References in classic literature ?
Bingley had danced with her twice, and she had been distinguished by his sisters.
At last the time had come for the fourth dance--longed for by the strong, grave Adam, as if he had been a delicate-handed youth of eighteen; for we are all very much alike when we are in our first love; and Adam had hardly ever touched Hetty's hand for more than a transient greeting--had never danced with her but once before.
Then the king made it known to all the land, that if any person could discover the secret, and find out where it was that the princesses danced in the night, he should have the one he liked best for his wife, and should be king after his death; but whoever tried and did not succeed, after three days and nights, should be put to death.
From her position he knew it to be the pretty maiden with whom he had not danced.
She remembered that the general effect of the music to which they had danced so gaily was one of passionate regret for dead love and the innocent years of youth; dreadful sorrows had always separated the dancers from their past happiness.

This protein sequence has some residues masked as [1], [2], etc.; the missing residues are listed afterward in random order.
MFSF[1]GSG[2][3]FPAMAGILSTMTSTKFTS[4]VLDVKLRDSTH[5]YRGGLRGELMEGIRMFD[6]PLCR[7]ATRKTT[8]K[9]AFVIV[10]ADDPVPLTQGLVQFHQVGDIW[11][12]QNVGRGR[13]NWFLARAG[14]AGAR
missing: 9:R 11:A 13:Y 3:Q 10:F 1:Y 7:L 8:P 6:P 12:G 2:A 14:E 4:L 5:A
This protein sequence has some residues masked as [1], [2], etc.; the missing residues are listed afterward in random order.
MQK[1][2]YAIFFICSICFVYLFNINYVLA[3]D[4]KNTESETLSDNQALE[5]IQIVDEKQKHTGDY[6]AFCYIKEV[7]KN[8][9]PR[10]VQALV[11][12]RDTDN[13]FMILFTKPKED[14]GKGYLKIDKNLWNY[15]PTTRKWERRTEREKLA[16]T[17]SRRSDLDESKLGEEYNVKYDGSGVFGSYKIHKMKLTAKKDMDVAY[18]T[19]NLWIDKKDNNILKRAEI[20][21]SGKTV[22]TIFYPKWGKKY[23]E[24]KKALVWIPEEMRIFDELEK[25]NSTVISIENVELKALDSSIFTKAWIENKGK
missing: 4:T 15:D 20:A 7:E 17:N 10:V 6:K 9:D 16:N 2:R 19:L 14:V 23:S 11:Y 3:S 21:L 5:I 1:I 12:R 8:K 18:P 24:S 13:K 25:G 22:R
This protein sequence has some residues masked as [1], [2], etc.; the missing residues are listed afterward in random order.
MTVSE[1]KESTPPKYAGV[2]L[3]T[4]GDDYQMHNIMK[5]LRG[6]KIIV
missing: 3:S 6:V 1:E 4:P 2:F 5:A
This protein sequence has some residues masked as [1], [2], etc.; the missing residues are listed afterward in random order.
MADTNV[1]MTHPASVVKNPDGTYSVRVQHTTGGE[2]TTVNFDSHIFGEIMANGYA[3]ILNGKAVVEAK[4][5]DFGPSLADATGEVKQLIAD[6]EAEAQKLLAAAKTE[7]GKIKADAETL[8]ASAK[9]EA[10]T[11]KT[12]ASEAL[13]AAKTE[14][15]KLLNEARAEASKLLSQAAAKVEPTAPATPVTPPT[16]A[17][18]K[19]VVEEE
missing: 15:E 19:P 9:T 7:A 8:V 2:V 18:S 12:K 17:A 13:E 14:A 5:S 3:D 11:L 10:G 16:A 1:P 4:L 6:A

In the ever-changing figures of the dance the man found himself now with the girl's hand in his and again with an arm about the lithe body that the jeweled harness but inadequately covered, and the girl, though she had danced a thousand dances in the past, realized for the first time the personal contact of a man's arm against her naked flesh.
She wore a dress of dull rose-color, a soft, clinging silk, which floated about her as she danced, a creation of Paquin's, daring but delightful.
And small wonder it was that the Virgin yielded herself to his arms, as they danced dance after dance, and was sick at heart at the knowledge that he found nothing in her more than a good friend and an excellent dancer.
Being naturally great mimics of men's actions, they showed themselves most apt pupils, and when arrayed in their rich clothes and masks, they danced as well as any of the courtiers.
Her eyes shone, her face glowed, her lips smiled, and the brown curls waved in the air, as she danced, with a heart as light as her feet.
She danced round the church corner, she could not leave off; the coachman was obliged to run after and catch hold of her, and he lifted her in the carriage, but her feet continued to dance so that she trod on the old lady dreadfully.
And this is the song that Zarathustra sang when Cupid and the maidens danced together:
He had only just left the Countess Bonina, with whom he had danced the first half of the waltz, and, scanning his kingdom--that is to say, a few couples who had started dancing--he caught sight of Kitty, entering, and flew up to her with that peculiar, easy amble which is confined to directors of balls.